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Google Could Put Over 10,000 On Notice With Its New Rating System Google reportedly announced the new rating system this past May.

By Gabrielle Bienasz

Opinions expressed by Entrepreneur contributors are their own.

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Google office in New York.

In this economy, tech has been shedding jobs at a breathtaking pace — and a new system of performance reviews at Google is evoking a similar spirit.

Though the tech giant has avoided layoffs so far this year, unlike Meta, Twitter, and Amazon, it has reportedly introduced a new way of rating employee performance, according to Insider and The Information.

In May, Google announced a new way of reviewing the performances of its employees, per The Information. It's called GRAD, which stands for "Googler Reviews and Development."

Its structure calls for managers to categorize a larger percentage of their teams as bad apples, Insider reported, per internal documents. Previously, that number was 2%.

Now, it's 6%.

Parent company Alphabet, of Google and YouTube, clocked in at 186,779 employees in its most recent earnings report. With the new percentages, over 10,000 people could get labeled as low performers.

Related: Google's CEO Is Asking Employees 3 Simple Questions to Boost Productivity

Like many other companies in its sector, the pandemic acted as a sort of sugar high for the industry and drove break-neck hiring. Google added over 40,000 employees from March 2020 to March 2022.

And investors, (one such type previously called for layoffs at the likes of Meta — which laid off 11,000 people in early November) have called for Alphabet to lay people off, Insider noted.

Sir Christopher Hohn of A London-based hedge fund, TCI, which is a significant investor in Google, wrote to Alphabet and said: "The company has too many employees and the cost per employee is too high."

"Management needs to take aggressive action," the letter added.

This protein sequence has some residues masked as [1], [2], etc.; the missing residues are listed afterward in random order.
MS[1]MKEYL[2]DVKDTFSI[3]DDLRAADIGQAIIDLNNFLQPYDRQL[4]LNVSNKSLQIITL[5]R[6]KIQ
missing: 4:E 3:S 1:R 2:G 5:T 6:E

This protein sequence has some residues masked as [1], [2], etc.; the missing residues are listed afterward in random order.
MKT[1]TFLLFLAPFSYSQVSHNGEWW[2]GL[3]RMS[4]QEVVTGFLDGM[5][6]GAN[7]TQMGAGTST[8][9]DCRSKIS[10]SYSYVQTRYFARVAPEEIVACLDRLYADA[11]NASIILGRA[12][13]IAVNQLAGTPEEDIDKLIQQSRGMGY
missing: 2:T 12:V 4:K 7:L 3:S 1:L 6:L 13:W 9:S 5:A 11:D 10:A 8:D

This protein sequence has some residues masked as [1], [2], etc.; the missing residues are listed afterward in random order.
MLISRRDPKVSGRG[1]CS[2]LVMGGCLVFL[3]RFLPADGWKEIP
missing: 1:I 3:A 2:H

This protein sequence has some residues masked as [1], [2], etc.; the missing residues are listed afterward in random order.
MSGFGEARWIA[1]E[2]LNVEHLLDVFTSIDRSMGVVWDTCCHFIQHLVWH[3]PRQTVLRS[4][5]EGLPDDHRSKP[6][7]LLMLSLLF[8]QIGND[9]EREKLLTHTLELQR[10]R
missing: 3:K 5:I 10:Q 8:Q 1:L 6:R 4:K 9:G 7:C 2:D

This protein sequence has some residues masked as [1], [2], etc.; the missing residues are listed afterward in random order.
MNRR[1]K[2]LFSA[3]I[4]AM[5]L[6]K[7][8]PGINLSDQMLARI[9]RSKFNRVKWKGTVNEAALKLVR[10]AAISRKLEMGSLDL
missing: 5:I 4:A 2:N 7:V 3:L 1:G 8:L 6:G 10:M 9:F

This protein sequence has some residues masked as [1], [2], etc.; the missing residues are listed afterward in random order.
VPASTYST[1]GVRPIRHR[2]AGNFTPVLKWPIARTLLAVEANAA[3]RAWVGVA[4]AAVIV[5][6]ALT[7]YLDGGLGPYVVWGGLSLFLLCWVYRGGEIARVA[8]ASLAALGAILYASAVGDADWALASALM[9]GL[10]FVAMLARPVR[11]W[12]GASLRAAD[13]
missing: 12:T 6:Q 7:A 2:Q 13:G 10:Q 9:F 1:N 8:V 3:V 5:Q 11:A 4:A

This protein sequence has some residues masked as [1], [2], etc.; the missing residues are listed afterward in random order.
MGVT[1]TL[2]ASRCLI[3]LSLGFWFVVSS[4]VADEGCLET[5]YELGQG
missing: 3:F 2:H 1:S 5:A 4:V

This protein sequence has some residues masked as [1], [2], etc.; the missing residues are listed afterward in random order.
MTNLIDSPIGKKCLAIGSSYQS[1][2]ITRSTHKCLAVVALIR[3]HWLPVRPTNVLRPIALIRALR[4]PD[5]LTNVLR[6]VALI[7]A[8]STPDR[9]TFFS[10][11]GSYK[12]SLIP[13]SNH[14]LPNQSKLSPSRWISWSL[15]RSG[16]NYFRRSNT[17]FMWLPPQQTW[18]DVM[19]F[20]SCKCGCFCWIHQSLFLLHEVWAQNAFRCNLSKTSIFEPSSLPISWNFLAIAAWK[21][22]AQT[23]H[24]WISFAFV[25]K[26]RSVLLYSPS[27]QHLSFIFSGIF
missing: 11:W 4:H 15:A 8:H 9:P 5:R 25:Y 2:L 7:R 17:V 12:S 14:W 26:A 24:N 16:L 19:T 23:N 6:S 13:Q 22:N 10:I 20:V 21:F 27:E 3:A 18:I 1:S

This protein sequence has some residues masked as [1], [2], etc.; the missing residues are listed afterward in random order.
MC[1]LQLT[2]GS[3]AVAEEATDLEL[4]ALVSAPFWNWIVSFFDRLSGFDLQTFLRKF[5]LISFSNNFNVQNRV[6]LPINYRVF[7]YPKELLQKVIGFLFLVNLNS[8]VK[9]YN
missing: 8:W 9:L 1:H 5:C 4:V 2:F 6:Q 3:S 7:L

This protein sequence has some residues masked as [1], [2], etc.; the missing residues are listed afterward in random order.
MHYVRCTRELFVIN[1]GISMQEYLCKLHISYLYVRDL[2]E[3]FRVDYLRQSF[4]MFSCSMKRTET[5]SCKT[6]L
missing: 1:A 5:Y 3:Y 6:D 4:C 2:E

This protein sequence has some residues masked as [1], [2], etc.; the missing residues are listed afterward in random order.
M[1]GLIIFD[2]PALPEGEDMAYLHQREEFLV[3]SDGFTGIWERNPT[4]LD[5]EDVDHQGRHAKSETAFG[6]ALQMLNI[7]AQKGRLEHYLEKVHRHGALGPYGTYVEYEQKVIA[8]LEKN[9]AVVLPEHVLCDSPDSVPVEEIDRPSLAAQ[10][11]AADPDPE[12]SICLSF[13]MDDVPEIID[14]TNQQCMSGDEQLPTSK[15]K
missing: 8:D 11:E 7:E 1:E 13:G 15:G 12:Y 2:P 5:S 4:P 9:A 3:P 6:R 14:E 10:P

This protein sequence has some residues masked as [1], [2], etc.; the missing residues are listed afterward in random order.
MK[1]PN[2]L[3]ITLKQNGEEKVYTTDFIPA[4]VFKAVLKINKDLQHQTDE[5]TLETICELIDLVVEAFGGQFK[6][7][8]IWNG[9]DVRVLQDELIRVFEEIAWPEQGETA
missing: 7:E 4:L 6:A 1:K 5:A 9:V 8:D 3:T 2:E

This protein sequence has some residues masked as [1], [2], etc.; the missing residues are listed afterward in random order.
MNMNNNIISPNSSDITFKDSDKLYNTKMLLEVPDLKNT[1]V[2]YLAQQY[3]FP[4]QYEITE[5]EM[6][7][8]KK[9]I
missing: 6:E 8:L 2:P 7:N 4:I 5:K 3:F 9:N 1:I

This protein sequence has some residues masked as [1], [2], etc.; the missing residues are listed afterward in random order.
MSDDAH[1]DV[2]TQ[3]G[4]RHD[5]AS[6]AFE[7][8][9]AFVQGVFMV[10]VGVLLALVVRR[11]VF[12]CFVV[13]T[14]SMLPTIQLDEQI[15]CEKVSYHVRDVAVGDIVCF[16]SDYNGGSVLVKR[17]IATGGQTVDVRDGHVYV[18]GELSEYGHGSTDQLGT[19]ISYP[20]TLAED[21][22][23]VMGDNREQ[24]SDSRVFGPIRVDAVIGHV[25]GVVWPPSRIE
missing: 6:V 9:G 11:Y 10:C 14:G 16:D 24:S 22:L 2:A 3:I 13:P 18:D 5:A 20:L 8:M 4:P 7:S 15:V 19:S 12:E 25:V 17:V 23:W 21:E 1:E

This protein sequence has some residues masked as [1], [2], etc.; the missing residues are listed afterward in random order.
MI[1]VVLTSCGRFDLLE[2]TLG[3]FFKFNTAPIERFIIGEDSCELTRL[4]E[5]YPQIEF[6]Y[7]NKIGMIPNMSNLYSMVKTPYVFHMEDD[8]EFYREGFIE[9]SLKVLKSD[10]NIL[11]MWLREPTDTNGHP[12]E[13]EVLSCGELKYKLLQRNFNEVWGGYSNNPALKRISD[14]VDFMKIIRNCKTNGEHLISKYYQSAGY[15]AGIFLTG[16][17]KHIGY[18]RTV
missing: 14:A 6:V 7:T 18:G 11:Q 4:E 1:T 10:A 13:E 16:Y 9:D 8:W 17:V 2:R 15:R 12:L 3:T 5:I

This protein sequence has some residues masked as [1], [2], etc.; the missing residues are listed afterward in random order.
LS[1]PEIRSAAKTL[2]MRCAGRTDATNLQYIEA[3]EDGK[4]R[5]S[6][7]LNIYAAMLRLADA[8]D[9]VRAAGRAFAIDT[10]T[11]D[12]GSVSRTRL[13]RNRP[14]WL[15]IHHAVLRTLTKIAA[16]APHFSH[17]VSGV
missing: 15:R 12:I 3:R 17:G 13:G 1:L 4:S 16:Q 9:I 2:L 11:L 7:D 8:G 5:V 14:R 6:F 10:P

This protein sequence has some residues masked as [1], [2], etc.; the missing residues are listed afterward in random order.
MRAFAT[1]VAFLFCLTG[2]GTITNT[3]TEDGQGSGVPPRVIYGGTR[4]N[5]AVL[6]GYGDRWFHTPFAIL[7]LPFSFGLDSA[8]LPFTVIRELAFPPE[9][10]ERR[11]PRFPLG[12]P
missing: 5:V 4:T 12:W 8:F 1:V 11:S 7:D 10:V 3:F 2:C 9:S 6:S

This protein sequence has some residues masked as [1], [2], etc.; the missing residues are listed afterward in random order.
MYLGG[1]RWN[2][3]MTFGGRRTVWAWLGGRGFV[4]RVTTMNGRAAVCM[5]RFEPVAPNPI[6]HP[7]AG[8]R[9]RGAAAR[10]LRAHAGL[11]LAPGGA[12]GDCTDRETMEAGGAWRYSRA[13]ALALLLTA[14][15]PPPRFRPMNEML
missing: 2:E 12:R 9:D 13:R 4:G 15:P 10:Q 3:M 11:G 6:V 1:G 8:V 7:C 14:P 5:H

Under Google's new performance review system, being a low performer now includes being in the bottom two categories, not just one, Insider noted. The penultimate category is "moderate impact" meaning the person "was not consistently at the level/standards expected," in their position.

If a Google manager wants to put you in either bottom two, they have to meet with you in a "support check-in" which has increased of late. Managers also now have minimum numbers of these to conduct.

"Performance plans are the next step if folks don't respond to the check-ins," a source told the outlet.

Google told Entrepreneur via email: "Earlier this year, we launched Googler Reviews and Development (GRAD) to help employee development, coaching, learning and career progression throughout the year. The new system helps establish clear expectations and provide employees with regular feedback on their performance."

It's unclear if this could lead to layoffs of low performers.

This year, Google reportedly quietly cut people by removing certain projects. In 2008, during the Great Recession, Google lowered headcount costs in a low-key way by cutting independent contractors.

Gabrielle Bienasz is a staff writer at Entrepreneur. She previously worked at Insider and Inc. Magazine. 

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